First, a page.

2. Rila Monastery, Bulgaria

The Rila Monastery was built in the tenth century and has seen countless years of academic and religious activity. It is a beautiful complex, rebuilt extensively throughout the nineteenth century and epitomising the links between spiritual and social daily life in Bulgarian history. It also stands as an ongoing symbol of subversion: here you can learn about the continued survival of the traditional Slavic way of life, even after Bulgaria had endured centuries of occupation and oppression by different groups of people, from the ancient Ottomans to the 20th century Communist party. I just like the idea of rebellious monks, okay?

3. Ostia Antica, Italy

Between them, Pompeii and Herculaneum attract a lot of visitors and get a lot of acclaim. But while I do aim to visit them both someday, it’s Ostia Antica that’s made it to my Bucket List. As well as being Ancient Rome’s foremost seaport, this is a well-preserved site that paints a remarkable picture of a place that had to evolve a great deal over its four hundred years as an important Roman town. Ostia Antica has faced sacking by pirates, been turned into a country retreat for the aristocracy and seen several of its neighbourhoods rebuilt by some of Rome’s most notable figures. I think I may also be attracted to it because I loved reading about it in the Roman Mysteries series.

4. Saint Petersburg

There are so many sites across Russia to see, but Saint Petersburg deserves to sit near the top of anyone’s Russian bucket list. Do I even need to justify why I want to travel there? Ok: it boasts beautiful architecture, amazing theatre, wonderful music, links to fantastic works of literature and – of course – a long and fascinating history. Different Russian regimes have come and gone, but the city has remained as great as it ever was.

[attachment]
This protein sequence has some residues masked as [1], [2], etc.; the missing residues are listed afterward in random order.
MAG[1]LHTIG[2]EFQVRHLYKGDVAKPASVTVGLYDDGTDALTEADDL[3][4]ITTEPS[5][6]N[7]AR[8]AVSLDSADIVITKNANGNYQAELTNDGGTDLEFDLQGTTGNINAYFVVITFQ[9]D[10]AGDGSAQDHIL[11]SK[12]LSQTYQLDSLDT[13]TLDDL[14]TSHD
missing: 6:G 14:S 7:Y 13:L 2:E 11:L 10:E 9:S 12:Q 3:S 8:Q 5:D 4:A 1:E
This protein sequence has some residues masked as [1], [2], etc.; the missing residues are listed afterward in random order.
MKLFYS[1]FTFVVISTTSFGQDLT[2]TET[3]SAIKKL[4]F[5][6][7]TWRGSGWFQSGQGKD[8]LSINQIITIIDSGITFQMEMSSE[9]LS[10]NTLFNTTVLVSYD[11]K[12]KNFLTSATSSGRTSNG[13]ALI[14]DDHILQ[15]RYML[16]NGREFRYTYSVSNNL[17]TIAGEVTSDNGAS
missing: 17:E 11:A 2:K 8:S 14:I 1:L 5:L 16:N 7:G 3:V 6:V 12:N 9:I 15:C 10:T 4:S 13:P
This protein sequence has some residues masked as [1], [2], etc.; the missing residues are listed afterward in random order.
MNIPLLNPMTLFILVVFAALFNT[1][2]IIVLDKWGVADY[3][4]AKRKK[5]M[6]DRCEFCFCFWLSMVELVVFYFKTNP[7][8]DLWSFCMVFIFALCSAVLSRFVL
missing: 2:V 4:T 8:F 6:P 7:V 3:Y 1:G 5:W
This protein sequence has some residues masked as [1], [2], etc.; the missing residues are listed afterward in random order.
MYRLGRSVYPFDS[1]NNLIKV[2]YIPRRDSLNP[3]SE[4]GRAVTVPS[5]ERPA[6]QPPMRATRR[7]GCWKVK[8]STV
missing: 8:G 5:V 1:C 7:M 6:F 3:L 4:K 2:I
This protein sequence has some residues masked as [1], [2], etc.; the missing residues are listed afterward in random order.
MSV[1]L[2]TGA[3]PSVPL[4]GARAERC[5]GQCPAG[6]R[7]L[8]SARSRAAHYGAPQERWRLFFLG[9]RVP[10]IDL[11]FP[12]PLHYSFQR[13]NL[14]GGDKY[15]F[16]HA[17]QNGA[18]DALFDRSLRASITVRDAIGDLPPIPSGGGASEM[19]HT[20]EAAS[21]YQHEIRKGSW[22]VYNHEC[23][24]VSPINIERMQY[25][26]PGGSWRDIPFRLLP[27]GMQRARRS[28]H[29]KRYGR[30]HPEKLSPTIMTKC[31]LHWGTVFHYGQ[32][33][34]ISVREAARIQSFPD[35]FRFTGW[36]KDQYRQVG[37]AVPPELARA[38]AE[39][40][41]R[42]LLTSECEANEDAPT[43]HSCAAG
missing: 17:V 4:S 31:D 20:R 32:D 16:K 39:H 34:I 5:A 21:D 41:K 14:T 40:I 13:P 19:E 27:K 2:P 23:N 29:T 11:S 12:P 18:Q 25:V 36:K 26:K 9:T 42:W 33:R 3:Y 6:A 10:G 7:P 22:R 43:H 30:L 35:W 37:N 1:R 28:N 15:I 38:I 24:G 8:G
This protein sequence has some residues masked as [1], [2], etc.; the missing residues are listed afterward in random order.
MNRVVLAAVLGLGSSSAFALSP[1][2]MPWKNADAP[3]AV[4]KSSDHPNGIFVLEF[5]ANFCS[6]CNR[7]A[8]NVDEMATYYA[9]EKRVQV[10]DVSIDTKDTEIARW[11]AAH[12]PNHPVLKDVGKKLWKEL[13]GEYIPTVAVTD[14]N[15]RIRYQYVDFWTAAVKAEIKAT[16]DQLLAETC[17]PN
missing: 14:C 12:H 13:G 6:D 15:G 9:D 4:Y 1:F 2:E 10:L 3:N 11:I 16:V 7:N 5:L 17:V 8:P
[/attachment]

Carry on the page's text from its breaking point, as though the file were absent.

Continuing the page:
5. Craco, Italy

Craco, Italy by HTB (www.flickr.com)

Craco is an abandoned commune and village in Matera. Abandoned buildings and places always inspire strong feelings in me. I love to explore towns and buildings that are frozen and preserved, though they sometimes fill me with such a sense of sadness and loss that it’s quite difficult to balance the emotions I feel when I’m walking amongst them. But they’re always worth seeing, and to that end I’d say that Craco really is my cup of tea. For starters, as you arrive there you see that, because it was built on a steep hill, the town sits on the skyline and has a really striking profile that leaves an impression all on its own. Few people still live in the city – most of the locals left long ago because of famine and the threat of landslides – which has left the village to be devoured by time. Imagine it. Death and life being maintained in a village and is slowly destroying itself. Rather poetic, isn’t it?